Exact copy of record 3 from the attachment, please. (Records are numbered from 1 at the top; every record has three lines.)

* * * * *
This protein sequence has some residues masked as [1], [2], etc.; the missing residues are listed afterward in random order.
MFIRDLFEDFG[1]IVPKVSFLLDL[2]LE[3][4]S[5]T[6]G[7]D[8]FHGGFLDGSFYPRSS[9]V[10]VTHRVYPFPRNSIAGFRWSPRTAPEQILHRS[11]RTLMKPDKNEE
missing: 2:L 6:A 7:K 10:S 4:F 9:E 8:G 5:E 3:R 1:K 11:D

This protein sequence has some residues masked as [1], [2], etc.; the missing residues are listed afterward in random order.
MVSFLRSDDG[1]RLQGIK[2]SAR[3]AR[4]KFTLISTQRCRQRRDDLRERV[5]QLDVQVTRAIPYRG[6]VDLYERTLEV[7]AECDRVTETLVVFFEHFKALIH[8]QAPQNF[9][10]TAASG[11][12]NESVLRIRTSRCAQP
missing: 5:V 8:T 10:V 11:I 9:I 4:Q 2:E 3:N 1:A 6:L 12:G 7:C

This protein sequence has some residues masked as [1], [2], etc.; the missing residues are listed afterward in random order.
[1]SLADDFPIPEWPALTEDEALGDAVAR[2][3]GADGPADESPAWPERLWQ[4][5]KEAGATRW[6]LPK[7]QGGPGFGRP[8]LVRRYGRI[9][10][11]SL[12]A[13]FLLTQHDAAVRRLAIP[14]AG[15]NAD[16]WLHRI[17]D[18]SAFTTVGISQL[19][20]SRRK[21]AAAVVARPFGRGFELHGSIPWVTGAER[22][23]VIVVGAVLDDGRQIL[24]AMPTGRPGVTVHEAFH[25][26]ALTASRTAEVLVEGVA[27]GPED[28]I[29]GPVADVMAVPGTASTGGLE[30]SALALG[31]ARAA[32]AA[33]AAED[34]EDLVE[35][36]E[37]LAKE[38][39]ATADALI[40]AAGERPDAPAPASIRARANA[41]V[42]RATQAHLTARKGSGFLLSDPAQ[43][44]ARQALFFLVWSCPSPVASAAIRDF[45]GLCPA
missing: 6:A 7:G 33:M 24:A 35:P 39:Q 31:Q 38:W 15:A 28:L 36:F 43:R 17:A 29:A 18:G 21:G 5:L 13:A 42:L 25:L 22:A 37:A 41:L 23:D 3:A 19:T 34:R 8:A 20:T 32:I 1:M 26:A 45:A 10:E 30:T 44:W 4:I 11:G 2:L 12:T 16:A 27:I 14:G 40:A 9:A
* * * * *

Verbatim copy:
This protein sequence has some residues masked as [1], [2], etc.; the missing residues are listed afterward in random order.
[1]SLADDFPIPEWPALTEDEALGDAVAR[2][3]GADGPADESPAWPERLWQ[4][5]KEAGATRW[6]LPK[7]QGGPGFGRP[8]LVRRYGRI[9][10][11]SL[12]A[13]FLLTQHDAAVRRLAIP[14]AG[15]NAD[16]WLHRI[17]D[18]SAFTTVGISQL[19][20]SRRK[21]AAAVVARPFGRGFELHGSIPWVTGAER[22][23]VIVVGAVLDDGRQIL[24]AMPTGRPGVTVHEAFH[25][26]ALTASRTAEVLVEGVA[27]GPED[28]I[29]GPVADVMAVPGTASTGGLE[30]SALALG[31]ARAA[32]AA[33]AAED[34]EDLVE[35][36]E[37]LAKE[38][39]ATADALI[40]AAGERPDAPAPASIRARANA[41]V[42]RATQAHLTARKGSGFLLSDPAQ[43][44]ARQALFFLVWSCPSPVASAAIRDF[45]GLCPA
missing: 6:A 7:G 33:M 24:A 35:P 39:Q 31:Q 38:W 15:A 28:L 36:F 43:R 17:A 29:A 18:G 21:G 5:L 13:A 42:L 25:L 22:A 37:A 41:L 23:D 3:A 19:T 34:R 8:A 20:T 32:I 1:M 26:A 45:A 10:E 30:T 44:W 4:I 11:G 2:L 12:T 16:A 27:I 14:G 40:A 9:A